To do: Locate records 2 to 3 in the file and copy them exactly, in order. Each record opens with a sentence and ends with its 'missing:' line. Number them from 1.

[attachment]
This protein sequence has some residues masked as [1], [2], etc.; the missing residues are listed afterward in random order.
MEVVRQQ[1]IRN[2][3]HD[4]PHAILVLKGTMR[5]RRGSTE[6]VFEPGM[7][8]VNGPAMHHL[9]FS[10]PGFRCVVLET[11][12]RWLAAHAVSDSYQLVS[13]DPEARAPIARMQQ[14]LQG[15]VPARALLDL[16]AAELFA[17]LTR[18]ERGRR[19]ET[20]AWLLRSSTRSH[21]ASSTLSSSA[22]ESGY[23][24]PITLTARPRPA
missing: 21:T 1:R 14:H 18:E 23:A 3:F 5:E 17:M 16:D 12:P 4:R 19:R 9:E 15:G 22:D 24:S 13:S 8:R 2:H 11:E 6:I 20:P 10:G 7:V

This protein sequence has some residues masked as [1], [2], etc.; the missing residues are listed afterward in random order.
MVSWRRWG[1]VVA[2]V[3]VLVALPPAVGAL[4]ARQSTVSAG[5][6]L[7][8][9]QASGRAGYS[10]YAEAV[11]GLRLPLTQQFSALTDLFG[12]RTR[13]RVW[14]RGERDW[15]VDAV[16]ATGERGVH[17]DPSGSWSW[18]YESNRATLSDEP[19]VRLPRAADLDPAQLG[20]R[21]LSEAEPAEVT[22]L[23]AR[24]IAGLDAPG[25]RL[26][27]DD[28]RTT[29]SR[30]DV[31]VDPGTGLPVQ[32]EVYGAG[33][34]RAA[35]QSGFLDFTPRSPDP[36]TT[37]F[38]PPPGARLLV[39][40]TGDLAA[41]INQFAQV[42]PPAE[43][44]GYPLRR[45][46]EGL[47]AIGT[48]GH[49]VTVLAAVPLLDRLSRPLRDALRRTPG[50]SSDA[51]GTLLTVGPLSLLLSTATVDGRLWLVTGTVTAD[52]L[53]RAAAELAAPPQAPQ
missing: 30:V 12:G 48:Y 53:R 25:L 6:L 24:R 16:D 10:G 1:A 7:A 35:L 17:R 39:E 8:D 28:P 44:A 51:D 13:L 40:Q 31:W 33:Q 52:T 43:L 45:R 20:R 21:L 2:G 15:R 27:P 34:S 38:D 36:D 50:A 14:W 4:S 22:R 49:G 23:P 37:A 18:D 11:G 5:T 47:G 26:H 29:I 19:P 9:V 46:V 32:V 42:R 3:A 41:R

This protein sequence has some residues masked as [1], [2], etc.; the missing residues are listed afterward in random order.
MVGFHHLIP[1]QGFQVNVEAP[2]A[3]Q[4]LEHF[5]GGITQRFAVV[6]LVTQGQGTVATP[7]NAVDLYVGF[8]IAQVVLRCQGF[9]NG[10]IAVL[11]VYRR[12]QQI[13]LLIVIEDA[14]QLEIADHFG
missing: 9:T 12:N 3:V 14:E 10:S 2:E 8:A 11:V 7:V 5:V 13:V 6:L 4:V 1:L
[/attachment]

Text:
This protein sequence has some residues masked as [1], [2], etc.; the missing residues are listed afterward in random order.
MVSWRRWG[1]VVA[2]V[3]VLVALPPAVGAL[4]ARQSTVSAG[5][6]L[7][8][9]QASGRAGYS[10]YAEAV[11]GLRLPLTQQFSALTDLFG[12]RTR[13]RVW[14]RGERDW[15]VDAV[16]ATGERGVH[17]DPSGSWSW[18]YESNRATLSDEP[19]VRLPRAADLDPAQLG[20]R[21]LSEAEPAEVT[22]L[23]AR[24]IAGLDAPG[25]RL[26][27]DD[28]RTT[29]SR[30]DV[31]VDPGTGLPVQ[32]EVYGAG[33][34]RAA[35]QSGFLDFTPRSPDP[36]TT[37]F[38]PPPGARLLV[39][40]TGDLAA[41]INQFAQV[42]PPAE[43][44]GYPLRR[45][46]EGL[47]AIGT[48]GH[49]VTVLAAVPLLDRLSRPLRDALRRTPG[50]SSDA[51]GTLLTVGPLSLLLSTATVDGRLWLVTGTVTAD[52]L[53]RAAAELAAPPQAPQ
missing: 30:V 12:G 48:Y 53:R 25:L 6:L 24:R 16:D 10:G 1:A 7:A 35:L 17:R 39:E 8:D 28:P 44:A 51:D 13:L 40:Q 31:W 33:Q 52:T 43:L 45:R 20:R 21:L 2:G 15:R 27:P 34:S 38:D 36:D 50:A 14:W 4:S 22:R 49:G 23:P 37:A 18:D 11:G 5:T 47:G 26:H 29:I 19:P 9:V 46:V 32:V 42:R 3:A 41:R

This protein sequence has some residues masked as [1], [2], etc.; the missing residues are listed afterward in random order.
MVGFHHLIP[1]QGFQVNVEAP[2]A[3]Q[4]LEHF[5]GGITQRFAVV[6]LVTQGQGTVATP[7]NAVDLYVGF[8]IAQVVLRCQGF[9]NG[10]IAVL[11]VYRR[12]QQI[13]LLIVIEDA[14]QLEIADHFG
missing: 9:T 12:N 3:V 14:E 10:S 2:E 8:A 11:V 7:V 5:V 13:V 6:L 4:V 1:L